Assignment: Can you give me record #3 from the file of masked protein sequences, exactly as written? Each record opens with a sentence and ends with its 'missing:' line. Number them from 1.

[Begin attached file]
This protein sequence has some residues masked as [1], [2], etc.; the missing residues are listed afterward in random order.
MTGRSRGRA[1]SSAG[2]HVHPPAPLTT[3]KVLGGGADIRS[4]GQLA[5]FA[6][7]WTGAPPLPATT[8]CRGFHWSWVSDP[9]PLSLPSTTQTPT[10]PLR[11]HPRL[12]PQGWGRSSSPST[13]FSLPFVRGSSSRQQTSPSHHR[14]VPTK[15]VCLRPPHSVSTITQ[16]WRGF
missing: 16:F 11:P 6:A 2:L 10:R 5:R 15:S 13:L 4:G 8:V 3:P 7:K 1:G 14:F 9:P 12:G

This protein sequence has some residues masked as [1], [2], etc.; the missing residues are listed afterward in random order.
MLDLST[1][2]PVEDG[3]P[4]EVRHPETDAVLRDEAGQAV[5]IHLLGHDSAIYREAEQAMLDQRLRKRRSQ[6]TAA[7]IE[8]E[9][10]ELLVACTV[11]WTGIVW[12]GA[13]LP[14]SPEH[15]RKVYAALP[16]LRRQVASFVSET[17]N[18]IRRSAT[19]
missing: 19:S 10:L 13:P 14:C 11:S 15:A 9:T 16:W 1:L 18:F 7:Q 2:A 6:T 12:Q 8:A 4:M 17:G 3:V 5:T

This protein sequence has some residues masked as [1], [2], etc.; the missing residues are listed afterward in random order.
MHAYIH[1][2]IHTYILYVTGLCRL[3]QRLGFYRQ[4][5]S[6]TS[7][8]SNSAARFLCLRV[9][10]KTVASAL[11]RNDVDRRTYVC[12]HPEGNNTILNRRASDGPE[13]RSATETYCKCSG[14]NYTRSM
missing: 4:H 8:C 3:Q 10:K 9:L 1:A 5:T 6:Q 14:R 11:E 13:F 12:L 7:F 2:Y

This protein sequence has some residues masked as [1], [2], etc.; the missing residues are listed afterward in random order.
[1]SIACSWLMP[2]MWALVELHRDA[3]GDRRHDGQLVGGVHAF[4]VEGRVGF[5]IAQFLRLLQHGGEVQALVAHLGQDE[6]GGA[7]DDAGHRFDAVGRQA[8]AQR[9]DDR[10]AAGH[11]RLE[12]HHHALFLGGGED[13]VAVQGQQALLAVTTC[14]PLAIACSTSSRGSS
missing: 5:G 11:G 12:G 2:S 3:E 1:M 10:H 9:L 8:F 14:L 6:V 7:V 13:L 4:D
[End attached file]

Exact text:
This protein sequence has some residues masked as [1], [2], etc.; the missing residues are listed afterward in random order.
MHAYIH[1][2]IHTYILYVTGLCRL[3]QRLGFYRQ[4][5]S[6]TS[7][8]SNSAARFLCLRV[9][10]KTVASAL[11]RNDVDRRTYVC[12]HPEGNNTILNRRASDGPE[13]RSATETYCKCSG[14]NYTRSM
missing: 4:H 8:C 3:Q 10:K 9:L 1:A 5:T 6:Q 14:R 11:E 13:F 12:L 7:F 2:Y